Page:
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No More AnxietyReview - No More Anxiety
Be Your Own Anxiety Coach
by Gladeana McMahon
Karnac Books, 2005
Review by Kathy Tiell, Ph.D.
Dec 5th 2006 (Volume 10, Issue 49)

Although McMahon attempts to provide a brief, "hands-on" synopsis of the current cognitive and behavioral anxiety treatments in her book No More Anxiety: Be Your Own Anxiety Coach, it appears that she has some difficulty in reaching this goal. Firstly, her attempts to consolidate large amounts of material led to the removal of important information and a lack of text coherence. Secondly, her presented material was somewhat contradictory in nature. Thirdly, some of her material is inaccurate.

McMahon's review of cognitive-behavioral activities designed to reduce anxiety is poorly done. She provides an overly-simplified explanation for the tools, which does not allow the reader to fully understand the reasons behind them. She then makes a list of few activities that the reader could engage in. I found the lists to be paltry at best. Her consolidation of common thought distortions is so brief and under-elaborated that many of her "types of negative thinking" appear to overlap in definition. I also found the way that the book was written to be confusing. McMahon frequently provided a short explanation for topics that were covered in more detail later in the book. When I read the initial explanation and examples, I was surprised to read the material again in longer version later in the text. This "jumping around" made the book feel choppy and lacking of coherency.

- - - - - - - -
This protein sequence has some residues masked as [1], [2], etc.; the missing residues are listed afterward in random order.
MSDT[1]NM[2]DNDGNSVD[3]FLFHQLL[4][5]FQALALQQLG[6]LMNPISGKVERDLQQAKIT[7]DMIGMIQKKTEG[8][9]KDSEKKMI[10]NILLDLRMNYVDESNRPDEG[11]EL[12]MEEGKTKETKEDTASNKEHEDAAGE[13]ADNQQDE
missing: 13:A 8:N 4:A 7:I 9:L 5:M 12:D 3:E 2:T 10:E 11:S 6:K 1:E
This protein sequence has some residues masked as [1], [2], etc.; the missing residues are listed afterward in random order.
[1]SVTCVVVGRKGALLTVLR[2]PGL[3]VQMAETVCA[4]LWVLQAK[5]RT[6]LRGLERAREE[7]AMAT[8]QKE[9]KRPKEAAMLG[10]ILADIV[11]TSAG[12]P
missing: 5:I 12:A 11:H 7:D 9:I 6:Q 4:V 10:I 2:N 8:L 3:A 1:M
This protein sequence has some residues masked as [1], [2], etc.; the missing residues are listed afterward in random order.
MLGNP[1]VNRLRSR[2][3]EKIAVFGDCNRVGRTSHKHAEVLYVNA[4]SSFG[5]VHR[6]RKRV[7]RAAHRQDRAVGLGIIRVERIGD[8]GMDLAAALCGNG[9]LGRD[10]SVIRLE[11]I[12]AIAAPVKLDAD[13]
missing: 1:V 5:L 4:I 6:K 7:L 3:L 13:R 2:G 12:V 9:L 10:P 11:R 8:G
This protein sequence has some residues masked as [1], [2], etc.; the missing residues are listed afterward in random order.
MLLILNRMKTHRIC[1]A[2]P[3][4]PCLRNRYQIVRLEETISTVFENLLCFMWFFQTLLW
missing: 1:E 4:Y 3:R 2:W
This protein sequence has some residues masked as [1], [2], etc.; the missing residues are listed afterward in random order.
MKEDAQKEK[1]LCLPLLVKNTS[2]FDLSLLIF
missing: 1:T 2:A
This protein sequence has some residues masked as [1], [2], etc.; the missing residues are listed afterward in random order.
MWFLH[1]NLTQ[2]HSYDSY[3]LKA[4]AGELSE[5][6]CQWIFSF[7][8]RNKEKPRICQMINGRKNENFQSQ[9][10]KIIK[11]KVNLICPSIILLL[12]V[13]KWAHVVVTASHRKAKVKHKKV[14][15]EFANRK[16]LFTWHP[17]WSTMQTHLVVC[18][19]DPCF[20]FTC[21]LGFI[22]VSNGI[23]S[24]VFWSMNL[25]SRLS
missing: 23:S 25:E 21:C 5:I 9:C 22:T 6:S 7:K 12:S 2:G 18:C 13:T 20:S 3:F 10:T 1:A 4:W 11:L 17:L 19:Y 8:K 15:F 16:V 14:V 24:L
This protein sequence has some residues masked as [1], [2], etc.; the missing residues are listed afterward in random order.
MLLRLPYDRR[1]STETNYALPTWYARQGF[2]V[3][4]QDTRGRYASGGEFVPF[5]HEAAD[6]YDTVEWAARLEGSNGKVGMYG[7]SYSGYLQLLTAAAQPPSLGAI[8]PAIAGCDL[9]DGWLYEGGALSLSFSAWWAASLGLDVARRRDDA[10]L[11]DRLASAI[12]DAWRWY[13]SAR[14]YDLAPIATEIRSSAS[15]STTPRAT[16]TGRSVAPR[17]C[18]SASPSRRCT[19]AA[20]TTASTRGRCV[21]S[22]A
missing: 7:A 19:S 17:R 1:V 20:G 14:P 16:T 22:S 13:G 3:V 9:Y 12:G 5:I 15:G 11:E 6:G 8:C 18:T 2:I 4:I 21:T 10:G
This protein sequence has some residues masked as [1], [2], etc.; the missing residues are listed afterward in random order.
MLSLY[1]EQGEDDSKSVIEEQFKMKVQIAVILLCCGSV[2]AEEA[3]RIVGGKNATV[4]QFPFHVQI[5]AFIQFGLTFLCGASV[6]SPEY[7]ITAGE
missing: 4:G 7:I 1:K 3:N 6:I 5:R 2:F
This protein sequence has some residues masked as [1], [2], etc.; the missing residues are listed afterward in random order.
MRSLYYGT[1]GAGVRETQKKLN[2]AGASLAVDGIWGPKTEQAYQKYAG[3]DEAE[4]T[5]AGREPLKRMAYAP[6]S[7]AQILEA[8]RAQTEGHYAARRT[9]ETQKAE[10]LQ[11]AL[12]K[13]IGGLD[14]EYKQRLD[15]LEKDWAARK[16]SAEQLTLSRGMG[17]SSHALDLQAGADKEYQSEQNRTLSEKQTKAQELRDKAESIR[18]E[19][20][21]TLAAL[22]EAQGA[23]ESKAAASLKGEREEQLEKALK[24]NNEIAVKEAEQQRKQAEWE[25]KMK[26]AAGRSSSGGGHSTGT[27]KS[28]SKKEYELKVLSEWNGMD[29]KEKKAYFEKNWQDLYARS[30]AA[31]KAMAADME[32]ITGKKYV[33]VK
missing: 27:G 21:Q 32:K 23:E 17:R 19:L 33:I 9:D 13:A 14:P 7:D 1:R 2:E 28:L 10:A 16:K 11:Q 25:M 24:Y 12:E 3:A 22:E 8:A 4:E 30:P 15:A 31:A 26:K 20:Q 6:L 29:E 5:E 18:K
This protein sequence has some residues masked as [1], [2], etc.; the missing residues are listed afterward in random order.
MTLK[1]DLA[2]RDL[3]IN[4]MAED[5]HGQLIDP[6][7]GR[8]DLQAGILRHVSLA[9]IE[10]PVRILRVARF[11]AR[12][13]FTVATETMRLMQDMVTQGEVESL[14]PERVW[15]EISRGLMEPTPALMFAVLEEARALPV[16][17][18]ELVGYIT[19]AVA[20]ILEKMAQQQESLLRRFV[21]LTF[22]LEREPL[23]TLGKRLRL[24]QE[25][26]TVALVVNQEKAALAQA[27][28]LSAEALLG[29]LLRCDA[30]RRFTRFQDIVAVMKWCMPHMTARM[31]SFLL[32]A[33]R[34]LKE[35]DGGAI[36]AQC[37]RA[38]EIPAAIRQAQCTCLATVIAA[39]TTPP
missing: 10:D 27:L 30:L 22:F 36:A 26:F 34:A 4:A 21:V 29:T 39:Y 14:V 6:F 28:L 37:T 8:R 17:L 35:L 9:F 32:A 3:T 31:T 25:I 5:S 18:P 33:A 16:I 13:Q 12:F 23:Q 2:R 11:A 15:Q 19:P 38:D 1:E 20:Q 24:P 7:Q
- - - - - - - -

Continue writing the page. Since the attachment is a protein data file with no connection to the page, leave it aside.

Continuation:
In the first chapter, McMahon provides a wonderful description of the physical and cognitive sequelae of stress. In her synopsis, she indicates that high levels of stress leads to increased heart rate, respiration, and reduced immune system functioning. Later under the chapter "Frequently Asked Questions" she states that "anxiety is a really uncomfortable feelings with physical side effects, but that is all," suggesting that anxiety is innocuous. Which is it? Does anxiety tax the heart and leave the immune system open to attacks, or is it harmless?† In the next paragraph she states, "Anxiety does not cause mental illness". However, anxiety is internationally listed as a mental illness in and of itself.† Also in the chapter, "Frequently Asked Questions," McMahon asks the questions "Why do I feel so tired" and "Would resting be better for me," respectively. In answer to the first question, McMahon indicates "your body is working hard producing and coping with a range of stress hormones and their effects." In answer to the second question, she confounds the words "rest" and "avoidance" and leads the reader to believe that they should not rest. In all actuality, she needs to communicate much more clearly on this topic. Under the topic "Relaxation Exercises," McMahon states, "There are many forms of relaxation exercises, ranging from those that require physical exertion, to those that require nothing more than breathing or visualization techniques." In current nomenclature, relaxation techniques are designed to immediately reduce the rate at which the heart and lungs work, thus necessitating calming activities.